by Jack Santos | January 20, 2011 | Comments Off on Data Quality: Taking It Personally
I have been spending a lot of time in hospitals lately, not as a hospital CIO (or a patient), but as a visitor. Makes for some interesting comparisons about use of IT in different facilities. During my last visit, I noticed some data quality issues.
Data quality, especially in healthcare, has been a topic for Gartner research in a variety of ways. One of the most provocative was Joe Bugajski’s post about how an electronic health record nearly killed him.
Well, my recent observation about Data Quality (DQ) in a healthcare setting was not nearly as life threatening, but provoked some interesting questions.
The patient I was visiting had the prerequisite wrist band, with a birth date of April fourth. That matched the chart, and the medication label, and the room label. But I knew for a fact that her birth date was NOT April fourth, but April second.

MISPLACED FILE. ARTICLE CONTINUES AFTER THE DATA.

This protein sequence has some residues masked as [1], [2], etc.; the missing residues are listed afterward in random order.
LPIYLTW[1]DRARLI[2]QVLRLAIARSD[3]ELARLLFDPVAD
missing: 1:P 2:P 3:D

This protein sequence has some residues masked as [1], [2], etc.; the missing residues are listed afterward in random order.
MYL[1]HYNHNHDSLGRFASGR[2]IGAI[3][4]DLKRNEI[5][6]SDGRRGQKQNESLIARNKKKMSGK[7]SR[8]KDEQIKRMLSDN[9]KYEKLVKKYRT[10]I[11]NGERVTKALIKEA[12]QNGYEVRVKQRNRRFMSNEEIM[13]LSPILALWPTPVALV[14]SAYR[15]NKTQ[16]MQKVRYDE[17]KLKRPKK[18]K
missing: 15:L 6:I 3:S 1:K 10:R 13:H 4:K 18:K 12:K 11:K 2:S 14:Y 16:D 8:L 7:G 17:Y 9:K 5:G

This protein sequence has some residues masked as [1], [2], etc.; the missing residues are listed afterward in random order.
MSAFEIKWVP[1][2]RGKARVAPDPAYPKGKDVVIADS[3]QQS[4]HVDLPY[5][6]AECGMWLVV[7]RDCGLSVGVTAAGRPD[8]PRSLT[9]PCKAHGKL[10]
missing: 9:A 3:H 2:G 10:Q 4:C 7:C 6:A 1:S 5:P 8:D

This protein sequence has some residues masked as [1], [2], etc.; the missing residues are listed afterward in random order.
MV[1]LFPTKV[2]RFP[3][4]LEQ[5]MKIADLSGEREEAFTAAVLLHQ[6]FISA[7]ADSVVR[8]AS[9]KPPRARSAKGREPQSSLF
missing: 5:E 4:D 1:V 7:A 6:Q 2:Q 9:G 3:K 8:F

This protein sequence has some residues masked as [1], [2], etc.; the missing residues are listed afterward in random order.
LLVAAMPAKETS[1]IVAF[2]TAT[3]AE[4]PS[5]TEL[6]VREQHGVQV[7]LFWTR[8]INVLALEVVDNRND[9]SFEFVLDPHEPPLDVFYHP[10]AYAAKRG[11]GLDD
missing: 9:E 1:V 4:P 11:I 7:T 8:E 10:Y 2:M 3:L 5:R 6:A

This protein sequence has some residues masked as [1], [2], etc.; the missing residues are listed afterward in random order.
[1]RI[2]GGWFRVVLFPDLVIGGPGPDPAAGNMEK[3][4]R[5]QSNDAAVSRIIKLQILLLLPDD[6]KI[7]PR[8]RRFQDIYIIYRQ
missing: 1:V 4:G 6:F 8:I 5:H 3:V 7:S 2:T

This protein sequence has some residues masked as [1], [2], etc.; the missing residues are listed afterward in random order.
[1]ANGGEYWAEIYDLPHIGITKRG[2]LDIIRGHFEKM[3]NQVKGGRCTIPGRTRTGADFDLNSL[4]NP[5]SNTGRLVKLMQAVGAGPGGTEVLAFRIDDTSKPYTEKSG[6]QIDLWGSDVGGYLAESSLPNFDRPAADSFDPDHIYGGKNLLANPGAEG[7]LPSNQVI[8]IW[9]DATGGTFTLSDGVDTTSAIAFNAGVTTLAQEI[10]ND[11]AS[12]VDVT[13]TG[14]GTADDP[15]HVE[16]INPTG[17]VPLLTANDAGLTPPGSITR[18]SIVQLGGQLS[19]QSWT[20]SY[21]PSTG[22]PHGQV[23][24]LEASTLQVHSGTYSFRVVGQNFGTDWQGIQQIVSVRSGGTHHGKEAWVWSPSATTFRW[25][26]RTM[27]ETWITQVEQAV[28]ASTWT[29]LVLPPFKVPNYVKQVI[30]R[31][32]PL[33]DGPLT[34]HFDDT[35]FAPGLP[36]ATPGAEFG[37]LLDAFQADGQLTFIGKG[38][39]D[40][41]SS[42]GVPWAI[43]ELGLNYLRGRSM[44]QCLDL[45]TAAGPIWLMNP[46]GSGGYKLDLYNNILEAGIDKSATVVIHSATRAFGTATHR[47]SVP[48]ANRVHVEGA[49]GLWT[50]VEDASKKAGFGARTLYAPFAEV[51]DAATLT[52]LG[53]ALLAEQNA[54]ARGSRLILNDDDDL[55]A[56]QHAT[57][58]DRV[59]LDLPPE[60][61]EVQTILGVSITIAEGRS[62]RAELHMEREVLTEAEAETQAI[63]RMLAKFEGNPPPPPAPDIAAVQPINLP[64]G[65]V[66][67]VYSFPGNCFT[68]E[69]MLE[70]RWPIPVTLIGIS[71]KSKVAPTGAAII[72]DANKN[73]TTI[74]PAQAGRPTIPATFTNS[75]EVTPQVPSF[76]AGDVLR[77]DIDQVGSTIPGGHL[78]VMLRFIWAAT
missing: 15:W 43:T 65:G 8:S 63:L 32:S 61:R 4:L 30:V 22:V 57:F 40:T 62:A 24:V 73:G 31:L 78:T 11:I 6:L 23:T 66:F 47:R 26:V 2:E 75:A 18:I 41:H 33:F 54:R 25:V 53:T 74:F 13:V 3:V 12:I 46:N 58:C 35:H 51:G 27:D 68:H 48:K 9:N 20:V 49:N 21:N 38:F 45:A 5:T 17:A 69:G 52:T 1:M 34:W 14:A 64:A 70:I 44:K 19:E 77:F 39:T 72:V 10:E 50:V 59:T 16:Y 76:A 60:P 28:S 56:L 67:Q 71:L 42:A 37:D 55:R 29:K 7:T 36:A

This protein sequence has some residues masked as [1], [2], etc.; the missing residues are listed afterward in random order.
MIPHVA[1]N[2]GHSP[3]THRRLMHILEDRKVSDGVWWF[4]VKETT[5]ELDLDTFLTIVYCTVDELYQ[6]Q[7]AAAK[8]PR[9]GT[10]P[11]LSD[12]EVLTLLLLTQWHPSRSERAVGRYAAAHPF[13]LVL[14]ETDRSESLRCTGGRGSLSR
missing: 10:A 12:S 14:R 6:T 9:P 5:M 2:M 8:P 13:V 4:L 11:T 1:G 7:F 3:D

I mentioned this loudly in a roomful of visitors, without much reaction (mostly shrugged shoulders). Her immediate family’s reaction was “Yeah, that’s been an like that all her life”. In fact, this patient had THREE birthdates: her actual one (April 2nd), her certificate (April 4th) and her Tax ID related birth date (April 6th) – the latter two from two different documents, both transcribed wrongly at birth.
But what was really interesting was the resulting stories of wrong birth dates from the people in the room. You see, birth date discrepancies are not that uncommon. Take for instance the person who said they were born in November, but her birth date was registered for the following January – for tax purposes. So officially she’s a January baby. But they still celebrate in November.
It just goes to show you that as much as we in IT strive for certitude, and clear capture/processes/definitions…data will always be messy. And Data Quality will always be an issue. It’s just the human condition.
Think birth dates are an outlier? Well, let’s start talking about names…
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